Sticking Points: Epistemic Pluralism in Legal Challenges to Mandatory Vaccination Policies
74 Pages Posted: 10 Mar 2019
Date Written: February 14, 2019
“Everyone is entitled to his own opinion,” so the saying goes, “but not to his own facts.” Yet contemporary society is marked by a remarkable divergence of belief concerning matters of “objective” fact. This Article explores the phenomenon of “epistemic pluralism”—entrenched disagreement about matters of empirical fact—from the perspective of John Rawls’s work on political liberalism. Expanding on Rawls’s discussion of reasonable pluralism among normative viewpoints, it argues that the persistence of epistemic pluralism poses challenges to the moral legitimacy of coercive state action analogous to the challenges that Rawls identified as arising from normative pluralism.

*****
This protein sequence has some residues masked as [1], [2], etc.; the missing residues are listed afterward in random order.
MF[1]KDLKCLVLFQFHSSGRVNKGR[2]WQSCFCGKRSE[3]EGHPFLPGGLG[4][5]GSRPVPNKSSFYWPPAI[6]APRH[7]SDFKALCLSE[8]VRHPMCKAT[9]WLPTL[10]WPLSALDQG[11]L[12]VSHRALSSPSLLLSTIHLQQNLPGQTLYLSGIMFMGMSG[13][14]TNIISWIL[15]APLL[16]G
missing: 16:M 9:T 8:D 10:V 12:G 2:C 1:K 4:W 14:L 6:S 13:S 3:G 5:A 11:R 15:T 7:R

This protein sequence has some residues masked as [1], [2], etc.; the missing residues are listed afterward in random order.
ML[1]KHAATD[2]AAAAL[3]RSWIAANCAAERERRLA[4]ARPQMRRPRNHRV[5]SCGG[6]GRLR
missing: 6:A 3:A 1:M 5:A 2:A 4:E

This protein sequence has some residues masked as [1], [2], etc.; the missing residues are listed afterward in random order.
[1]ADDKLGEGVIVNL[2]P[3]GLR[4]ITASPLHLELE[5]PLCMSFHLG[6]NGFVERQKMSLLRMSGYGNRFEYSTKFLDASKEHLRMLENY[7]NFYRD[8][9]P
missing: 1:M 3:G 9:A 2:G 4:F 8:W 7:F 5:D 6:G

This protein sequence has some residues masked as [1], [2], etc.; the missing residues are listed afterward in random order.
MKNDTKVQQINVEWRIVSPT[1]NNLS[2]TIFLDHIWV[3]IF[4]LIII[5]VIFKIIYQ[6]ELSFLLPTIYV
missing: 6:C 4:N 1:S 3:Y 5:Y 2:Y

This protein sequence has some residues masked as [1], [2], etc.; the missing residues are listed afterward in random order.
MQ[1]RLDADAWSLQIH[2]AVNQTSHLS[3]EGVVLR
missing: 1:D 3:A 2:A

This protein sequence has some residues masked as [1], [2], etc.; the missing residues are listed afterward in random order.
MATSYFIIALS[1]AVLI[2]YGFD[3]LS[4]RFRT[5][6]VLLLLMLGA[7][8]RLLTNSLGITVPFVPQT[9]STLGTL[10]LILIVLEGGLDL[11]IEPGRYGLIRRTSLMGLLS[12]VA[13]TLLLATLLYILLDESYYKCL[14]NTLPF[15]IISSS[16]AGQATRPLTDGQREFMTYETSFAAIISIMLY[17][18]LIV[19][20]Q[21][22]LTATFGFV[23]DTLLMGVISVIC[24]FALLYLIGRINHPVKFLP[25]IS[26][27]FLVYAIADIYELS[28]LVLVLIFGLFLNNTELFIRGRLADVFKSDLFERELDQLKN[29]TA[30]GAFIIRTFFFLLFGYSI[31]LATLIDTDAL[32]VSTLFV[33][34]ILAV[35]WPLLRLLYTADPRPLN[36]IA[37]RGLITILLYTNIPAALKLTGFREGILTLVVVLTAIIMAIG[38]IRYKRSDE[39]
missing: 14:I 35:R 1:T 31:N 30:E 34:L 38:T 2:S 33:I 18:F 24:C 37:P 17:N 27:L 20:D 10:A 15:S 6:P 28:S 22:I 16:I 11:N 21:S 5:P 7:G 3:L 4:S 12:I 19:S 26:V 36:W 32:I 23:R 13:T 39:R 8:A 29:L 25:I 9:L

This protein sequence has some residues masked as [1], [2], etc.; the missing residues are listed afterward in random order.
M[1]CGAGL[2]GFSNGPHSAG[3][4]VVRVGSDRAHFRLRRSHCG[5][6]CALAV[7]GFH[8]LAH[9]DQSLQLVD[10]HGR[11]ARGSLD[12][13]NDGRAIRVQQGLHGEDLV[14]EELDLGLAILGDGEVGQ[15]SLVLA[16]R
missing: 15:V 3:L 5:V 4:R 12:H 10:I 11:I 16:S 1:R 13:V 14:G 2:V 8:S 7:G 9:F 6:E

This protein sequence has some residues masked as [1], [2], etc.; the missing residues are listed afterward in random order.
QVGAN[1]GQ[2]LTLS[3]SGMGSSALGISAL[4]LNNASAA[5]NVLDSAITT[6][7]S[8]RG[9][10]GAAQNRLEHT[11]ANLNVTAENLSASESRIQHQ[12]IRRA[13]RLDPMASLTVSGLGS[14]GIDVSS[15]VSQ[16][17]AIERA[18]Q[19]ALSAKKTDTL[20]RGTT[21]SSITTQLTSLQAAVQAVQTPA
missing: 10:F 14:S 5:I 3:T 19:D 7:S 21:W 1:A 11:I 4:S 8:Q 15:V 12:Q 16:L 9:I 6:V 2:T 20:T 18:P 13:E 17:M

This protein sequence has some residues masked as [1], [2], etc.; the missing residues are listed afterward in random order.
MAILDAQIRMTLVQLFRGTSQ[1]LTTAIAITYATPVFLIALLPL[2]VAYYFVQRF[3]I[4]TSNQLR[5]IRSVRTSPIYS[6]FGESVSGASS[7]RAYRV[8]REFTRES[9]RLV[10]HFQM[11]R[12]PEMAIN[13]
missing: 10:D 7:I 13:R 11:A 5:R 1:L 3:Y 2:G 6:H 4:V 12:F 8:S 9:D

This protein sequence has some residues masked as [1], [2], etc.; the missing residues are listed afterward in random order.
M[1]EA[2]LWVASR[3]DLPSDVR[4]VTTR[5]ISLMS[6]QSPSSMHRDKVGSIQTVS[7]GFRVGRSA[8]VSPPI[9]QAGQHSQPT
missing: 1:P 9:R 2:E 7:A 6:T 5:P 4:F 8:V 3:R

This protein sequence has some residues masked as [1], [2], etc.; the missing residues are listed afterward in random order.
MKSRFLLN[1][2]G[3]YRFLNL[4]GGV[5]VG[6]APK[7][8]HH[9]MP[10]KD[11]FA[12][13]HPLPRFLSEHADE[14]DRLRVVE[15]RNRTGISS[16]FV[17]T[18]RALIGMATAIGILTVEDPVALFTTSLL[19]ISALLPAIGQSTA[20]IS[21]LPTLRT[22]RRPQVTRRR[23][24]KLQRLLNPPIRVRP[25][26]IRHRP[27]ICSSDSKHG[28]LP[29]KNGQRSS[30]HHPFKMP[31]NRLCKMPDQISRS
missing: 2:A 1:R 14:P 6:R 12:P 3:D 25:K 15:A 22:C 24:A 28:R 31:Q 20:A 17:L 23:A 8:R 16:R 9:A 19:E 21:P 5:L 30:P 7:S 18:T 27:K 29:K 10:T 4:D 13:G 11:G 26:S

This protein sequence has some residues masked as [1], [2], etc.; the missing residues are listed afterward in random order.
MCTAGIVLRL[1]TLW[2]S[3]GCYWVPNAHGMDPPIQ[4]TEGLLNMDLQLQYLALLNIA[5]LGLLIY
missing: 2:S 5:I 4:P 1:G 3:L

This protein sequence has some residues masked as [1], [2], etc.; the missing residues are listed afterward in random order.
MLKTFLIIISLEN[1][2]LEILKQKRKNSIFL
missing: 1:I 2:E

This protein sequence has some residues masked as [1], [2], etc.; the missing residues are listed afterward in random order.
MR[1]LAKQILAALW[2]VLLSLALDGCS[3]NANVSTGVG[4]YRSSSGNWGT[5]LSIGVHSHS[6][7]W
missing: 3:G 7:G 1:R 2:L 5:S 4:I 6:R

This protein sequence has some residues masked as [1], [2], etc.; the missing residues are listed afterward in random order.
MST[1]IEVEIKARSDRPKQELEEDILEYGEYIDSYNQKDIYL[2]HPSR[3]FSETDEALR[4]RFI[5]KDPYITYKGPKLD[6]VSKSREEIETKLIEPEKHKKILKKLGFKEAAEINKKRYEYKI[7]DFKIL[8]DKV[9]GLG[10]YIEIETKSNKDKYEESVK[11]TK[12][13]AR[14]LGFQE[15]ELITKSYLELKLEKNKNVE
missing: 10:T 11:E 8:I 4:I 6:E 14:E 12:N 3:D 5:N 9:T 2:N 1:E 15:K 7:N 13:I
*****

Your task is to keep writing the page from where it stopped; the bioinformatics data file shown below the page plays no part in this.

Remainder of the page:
The Article examines legal challenges to mandatory vaccination policies as a principal case study of epistemic pluralism in the law. For over two hundred years, antivaccinationists have rejected the mainstream medical consensus that vaccines are safe and effective and have demanded exemptions from immunization mandates on both empirical and normative grounds. The Article develops a principle of “epistemic public reason,” which incorporates a principle of epistemic reasonableness by which to distinguish those epistemic viewpoints entitled to moral duties of civility and reciprocity by fellow citizens. Finding that most empirical objections to vaccination mandates are either directly or indirectly epistemically unreasonable, the Article concludes that the coercive imposition of immunization requirements on epistemic outliers is consistent with the principle of epistemic public reason. It also clarifies more generally the nature and extent of public officials’ obligation to offer reasons on contested empirical questions relevant to public policy that all reasonable citizens, including dissenters, can reasonably accept.
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